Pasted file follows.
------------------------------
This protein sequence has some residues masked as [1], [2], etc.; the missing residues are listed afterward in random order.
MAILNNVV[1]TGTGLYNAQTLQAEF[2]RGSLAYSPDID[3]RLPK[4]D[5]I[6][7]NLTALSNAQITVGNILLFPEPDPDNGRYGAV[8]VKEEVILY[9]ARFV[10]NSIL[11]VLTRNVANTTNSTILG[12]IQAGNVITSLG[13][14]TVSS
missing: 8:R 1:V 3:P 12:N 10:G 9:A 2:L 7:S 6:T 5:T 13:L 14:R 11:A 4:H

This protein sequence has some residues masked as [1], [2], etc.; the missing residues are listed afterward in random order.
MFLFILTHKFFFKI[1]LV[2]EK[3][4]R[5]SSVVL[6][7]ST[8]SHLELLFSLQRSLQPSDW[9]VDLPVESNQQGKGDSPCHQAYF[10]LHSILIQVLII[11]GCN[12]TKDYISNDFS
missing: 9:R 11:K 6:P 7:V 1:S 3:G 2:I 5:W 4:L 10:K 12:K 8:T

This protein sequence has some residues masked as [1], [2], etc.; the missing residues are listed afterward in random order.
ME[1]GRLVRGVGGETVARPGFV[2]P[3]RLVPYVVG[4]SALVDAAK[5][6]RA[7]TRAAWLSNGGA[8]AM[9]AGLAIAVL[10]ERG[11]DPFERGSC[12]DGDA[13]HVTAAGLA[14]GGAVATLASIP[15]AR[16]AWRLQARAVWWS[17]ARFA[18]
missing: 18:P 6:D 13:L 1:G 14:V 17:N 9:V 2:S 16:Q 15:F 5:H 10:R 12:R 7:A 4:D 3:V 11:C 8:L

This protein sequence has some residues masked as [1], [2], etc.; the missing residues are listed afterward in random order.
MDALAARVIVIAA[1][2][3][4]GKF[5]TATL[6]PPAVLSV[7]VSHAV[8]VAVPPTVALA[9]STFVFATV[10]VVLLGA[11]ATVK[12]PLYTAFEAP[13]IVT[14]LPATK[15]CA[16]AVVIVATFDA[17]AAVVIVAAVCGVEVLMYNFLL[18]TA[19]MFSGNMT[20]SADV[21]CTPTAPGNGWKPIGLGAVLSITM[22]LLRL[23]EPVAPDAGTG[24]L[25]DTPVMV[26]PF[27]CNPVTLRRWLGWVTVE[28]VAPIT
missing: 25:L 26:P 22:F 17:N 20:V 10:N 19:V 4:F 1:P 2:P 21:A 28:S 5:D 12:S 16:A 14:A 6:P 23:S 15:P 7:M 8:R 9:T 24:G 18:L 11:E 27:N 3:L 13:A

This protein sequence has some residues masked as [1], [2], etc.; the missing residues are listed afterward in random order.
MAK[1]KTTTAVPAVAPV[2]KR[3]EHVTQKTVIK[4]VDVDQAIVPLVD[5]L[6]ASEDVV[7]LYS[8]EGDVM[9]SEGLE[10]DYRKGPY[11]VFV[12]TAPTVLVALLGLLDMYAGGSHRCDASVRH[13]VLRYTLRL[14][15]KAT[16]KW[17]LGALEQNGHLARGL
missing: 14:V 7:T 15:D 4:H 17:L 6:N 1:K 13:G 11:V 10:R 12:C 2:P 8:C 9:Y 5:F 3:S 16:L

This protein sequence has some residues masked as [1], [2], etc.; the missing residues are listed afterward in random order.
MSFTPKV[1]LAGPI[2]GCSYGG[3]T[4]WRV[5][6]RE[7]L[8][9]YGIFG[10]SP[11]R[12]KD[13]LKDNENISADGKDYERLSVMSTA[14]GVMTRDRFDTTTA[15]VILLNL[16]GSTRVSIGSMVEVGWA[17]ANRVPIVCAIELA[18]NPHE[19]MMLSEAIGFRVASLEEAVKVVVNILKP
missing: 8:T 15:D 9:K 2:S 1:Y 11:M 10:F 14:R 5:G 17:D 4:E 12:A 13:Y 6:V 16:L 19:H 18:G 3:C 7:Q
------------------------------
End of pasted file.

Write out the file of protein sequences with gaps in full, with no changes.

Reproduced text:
This protein sequence has some residues masked as [1], [2], etc.; the missing residues are listed afterward in random order.
MAILNNVV[1]TGTGLYNAQTLQAEF[2]RGSLAYSPDID[3]RLPK[4]D[5]I[6][7]NLTALSNAQITVGNILLFPEPDPDNGRYGAV[8]VKEEVILY[9]ARFV[10]NSIL[11]VLTRNVANTTNSTILG[12]IQAGNVITSLG[13][14]TVSS
missing: 8:R 1:V 3:P 12:N 10:G 9:A 2:L 7:S 6:T 5:T 13:L 14:R 11:A 4:H

This protein sequence has some residues masked as [1], [2], etc.; the missing residues are listed afterward in random order.
MFLFILTHKFFFKI[1]LV[2]EK[3][4]R[5]SSVVL[6][7]ST[8]SHLELLFSLQRSLQPSDW[9]VDLPVESNQQGKGDSPCHQAYF[10]LHSILIQVLII[11]GCN[12]TKDYISNDFS
missing: 9:R 11:K 6:P 7:V 1:S 3:G 2:I 5:W 4:L 10:K 12:K 8:T

This protein sequence has some residues masked as [1], [2], etc.; the missing residues are listed afterward in random order.
ME[1]GRLVRGVGGETVARPGFV[2]P[3]RLVPYVVG[4]SALVDAAK[5][6]RA[7]TRAAWLSNGGA[8]AM[9]AGLAIAVL[10]ERG[11]DPFERGSC[12]DGDA[13]HVTAAGLA[14]GGAVATLASIP[15]AR[16]AWRLQARAVWWS[17]ARFA[18]
missing: 18:P 6:D 13:L 1:G 14:V 17:N 9:V 2:S 16:Q 15:F 5:H 10:R 12:R 7:A 4:D 3:V 11:C 8:L

This protein sequence has some residues masked as [1], [2], etc.; the missing residues are listed afterward in random order.
MDALAARVIVIAA[1][2][3][4]GKF[5]TATL[6]PPAVLSV[7]VSHAV[8]VAVPPTVALA[9]STFVFATV[10]VVLLGA[11]ATVK[12]PLYTAFEAP[13]IVT[14]LPATK[15]CA[16]AVVIVATFDA[17]AAVVIVAAVCGVEVLMYNFLL[18]TA[19]MFSGNMT[20]SADV[21]CTPTAPGNGWKPIGLGAVLSITM[22]LLRL[23]EPVAPDAGTG[24]L[25]DTPVMV[26]PF[27]CNPVTLRRWLGWVTVE[28]VAPIT
missing: 25:L 26:P 22:F 17:N 20:V 10:N 19:V 4:F 1:P 2:P 21:A 28:S 5:D 12:S 16:A 14:A 6:P 23:S 15:P 7:M 8:R 9:T 24:G 18:L 11:E 27:N 3:L 13:A

This protein sequence has some residues masked as [1], [2], etc.; the missing residues are listed afterward in random order.
MAK[1]KTTTAVPAVAPV[2]KR[3]EHVTQKTVIK[4]VDVDQAIVPLVD[5]L[6]ASEDVV[7]LYS[8]EGDVM[9]SEGLE[10]DYRKGPY[11]VFV[12]TAPTVLVALLGLLDMYAGGSHRCDASVRH[13]VLRYTLRL[14][15]KAT[16]KW[17]LGALEQNGHLARGL
missing: 14:V 7:T 15:D 4:H 17:L 6:N 1:K 13:G 11:V 10:R 12:C 2:P 8:C 9:Y 5:F 3:S 16:L

This protein sequence has some residues masked as [1], [2], etc.; the missing residues are listed afterward in random order.
MSFTPKV[1]LAGPI[2]GCSYGG[3]T[4]WRV[5][6]RE[7]L[8][9]YGIFG[10]SP[11]R[12]KD[13]LKDNENISADGKDYERLSVMSTA[14]GVMTRDRFDTTTA[15]VILLNL[16]GSTRVSIGSMVEVGWA[17]ANRVPIVCAIELA[18]NPHE[19]MMLSEAIGFRVASLEEAVKVVVNILKP
missing: 8:T 15:D 9:K 2:S 1:Y 11:M 10:F 14:R 5:G 17:D 4:E 12:A 13:Y 6:V 16:L 19:H 18:G 3:C 7:Q